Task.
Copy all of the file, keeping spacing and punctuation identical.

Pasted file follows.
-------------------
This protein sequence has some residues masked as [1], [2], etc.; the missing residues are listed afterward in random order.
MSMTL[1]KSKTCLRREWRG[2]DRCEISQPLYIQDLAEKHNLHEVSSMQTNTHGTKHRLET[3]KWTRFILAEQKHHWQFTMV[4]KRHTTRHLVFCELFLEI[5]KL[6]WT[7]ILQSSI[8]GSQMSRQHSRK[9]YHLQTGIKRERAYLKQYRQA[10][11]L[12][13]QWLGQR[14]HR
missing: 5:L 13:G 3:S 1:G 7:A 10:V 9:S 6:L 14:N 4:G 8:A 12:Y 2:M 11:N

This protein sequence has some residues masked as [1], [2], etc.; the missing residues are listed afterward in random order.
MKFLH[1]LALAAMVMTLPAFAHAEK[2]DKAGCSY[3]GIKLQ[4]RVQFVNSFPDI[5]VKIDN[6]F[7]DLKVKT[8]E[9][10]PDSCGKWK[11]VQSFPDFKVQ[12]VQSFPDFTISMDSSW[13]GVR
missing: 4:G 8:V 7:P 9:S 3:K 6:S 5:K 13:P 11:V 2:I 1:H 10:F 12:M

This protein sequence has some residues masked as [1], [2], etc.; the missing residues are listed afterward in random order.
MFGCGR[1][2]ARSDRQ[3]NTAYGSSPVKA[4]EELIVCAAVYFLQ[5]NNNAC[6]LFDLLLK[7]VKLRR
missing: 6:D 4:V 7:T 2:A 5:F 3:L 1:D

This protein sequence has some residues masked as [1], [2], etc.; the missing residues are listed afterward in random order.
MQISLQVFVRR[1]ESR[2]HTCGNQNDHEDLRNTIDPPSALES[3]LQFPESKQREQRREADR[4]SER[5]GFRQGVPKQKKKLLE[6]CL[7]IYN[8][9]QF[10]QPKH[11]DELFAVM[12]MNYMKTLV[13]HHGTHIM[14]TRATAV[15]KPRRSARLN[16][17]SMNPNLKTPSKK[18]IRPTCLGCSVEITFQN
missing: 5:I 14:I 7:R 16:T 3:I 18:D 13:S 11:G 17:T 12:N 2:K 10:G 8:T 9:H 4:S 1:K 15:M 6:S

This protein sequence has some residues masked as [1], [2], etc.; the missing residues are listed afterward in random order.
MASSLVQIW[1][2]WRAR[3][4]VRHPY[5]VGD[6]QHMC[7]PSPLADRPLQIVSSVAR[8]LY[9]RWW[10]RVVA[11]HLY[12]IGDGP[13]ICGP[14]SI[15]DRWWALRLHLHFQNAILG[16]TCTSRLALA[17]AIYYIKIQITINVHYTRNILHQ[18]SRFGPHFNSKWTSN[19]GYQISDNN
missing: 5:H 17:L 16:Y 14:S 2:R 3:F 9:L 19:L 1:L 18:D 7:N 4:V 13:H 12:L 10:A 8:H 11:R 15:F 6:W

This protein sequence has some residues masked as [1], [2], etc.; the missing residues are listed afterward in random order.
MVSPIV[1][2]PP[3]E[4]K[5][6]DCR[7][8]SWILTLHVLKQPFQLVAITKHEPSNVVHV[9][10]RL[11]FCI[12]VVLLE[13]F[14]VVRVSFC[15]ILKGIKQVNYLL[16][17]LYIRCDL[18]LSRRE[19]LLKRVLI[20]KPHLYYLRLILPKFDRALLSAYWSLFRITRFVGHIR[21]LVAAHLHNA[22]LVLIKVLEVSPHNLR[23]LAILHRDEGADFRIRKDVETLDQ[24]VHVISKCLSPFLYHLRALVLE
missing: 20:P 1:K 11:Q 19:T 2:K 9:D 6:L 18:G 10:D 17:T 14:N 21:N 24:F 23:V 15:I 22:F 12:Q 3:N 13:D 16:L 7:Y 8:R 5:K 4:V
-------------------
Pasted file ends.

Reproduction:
This protein sequence has some residues masked as [1], [2], etc.; the missing residues are listed afterward in random order.
MSMTL[1]KSKTCLRREWRG[2]DRCEISQPLYIQDLAEKHNLHEVSSMQTNTHGTKHRLET[3]KWTRFILAEQKHHWQFTMV[4]KRHTTRHLVFCELFLEI[5]KL[6]WT[7]ILQSSI[8]GSQMSRQHSRK[9]YHLQTGIKRERAYLKQYRQA[10][11]L[12][13]QWLGQR[14]HR
missing: 5:L 13:G 3:S 1:G 7:A 10:V 9:S 6:L 14:N 4:G 8:A 12:Y 2:M 11:N

This protein sequence has some residues masked as [1], [2], etc.; the missing residues are listed afterward in random order.
MKFLH[1]LALAAMVMTLPAFAHAEK[2]DKAGCSY[3]GIKLQ[4]RVQFVNSFPDI[5]VKIDN[6]F[7]DLKVKT[8]E[9][10]PDSCGKWK[11]VQSFPDFKVQ[12]VQSFPDFTISMDSSW[13]GVR
missing: 4:G 8:V 7:P 9:S 3:K 6:S 5:K 13:P 11:V 2:I 1:H 10:F 12:M

This protein sequence has some residues masked as [1], [2], etc.; the missing residues are listed afterward in random order.
MFGCGR[1][2]ARSDRQ[3]NTAYGSSPVKA[4]EELIVCAAVYFLQ[5]NNNAC[6]LFDLLLK[7]VKLRR
missing: 6:D 4:V 7:T 2:A 5:F 3:L 1:D

This protein sequence has some residues masked as [1], [2], etc.; the missing residues are listed afterward in random order.
MQISLQVFVRR[1]ESR[2]HTCGNQNDHEDLRNTIDPPSALES[3]LQFPESKQREQRREADR[4]SER[5]GFRQGVPKQKKKLLE[6]CL[7]IYN[8][9]QF[10]QPKH[11]DELFAVM[12]MNYMKTLV[13]HHGTHIM[14]TRATAV[15]KPRRSARLN[16][17]SMNPNLKTPSKK[18]IRPTCLGCSVEITFQN
missing: 5:I 14:I 7:R 16:T 3:I 18:D 13:S 11:G 17:T 12:N 2:K 10:G 8:T 9:H 4:S 1:K 15:M 6:S

This protein sequence has some residues masked as [1], [2], etc.; the missing residues are listed afterward in random order.
MASSLVQIW[1][2]WRAR[3][4]VRHPY[5]VGD[6]QHMC[7]PSPLADRPLQIVSSVAR[8]LY[9]RWW[10]RVVA[11]HLY[12]IGDGP[13]ICGP[14]SI[15]DRWWALRLHLHFQNAILG[16]TCTSRLALA[17]AIYYIKIQITINVHYTRNILHQ[18]SRFGPHFNSKWTSN[19]GYQISDNN
missing: 5:H 17:L 16:Y 14:S 2:R 3:F 9:L 19:L 1:L 18:D 7:N 4:V 13:H 12:L 10:A 8:H 11:R 15:F 6:W

This protein sequence has some residues masked as [1], [2], etc.; the missing residues are listed afterward in random order.
MVSPIV[1][2]PP[3]E[4]K[5][6]DCR[7][8]SWILTLHVLKQPFQLVAITKHEPSNVVHV[9][10]RL[11]FCI[12]VVLLE[13]F[14]VVRVSFC[15]ILKGIKQVNYLL[16][17]LYIRCDL[18]LSRRE[19]LLKRVLI[20]KPHLYYLRLILPKFDRALLSAYWSLFRITRFVGHIR[21]LVAAHLHNA[22]LVLIKVLEVSPHNLR[23]LAILHRDEGADFRIRKDVETLDQ[24]VHVISKCLSPFLYHLRALVLE
missing: 20:P 1:K 11:Q 19:T 2:K 9:D 6:L 18:G 10:D 17:T 14:N 21:N 24:F 23:V 15:I 22:F 12:Q 3:N 13:D 16:L 7:Y 8:R 5:K 4:V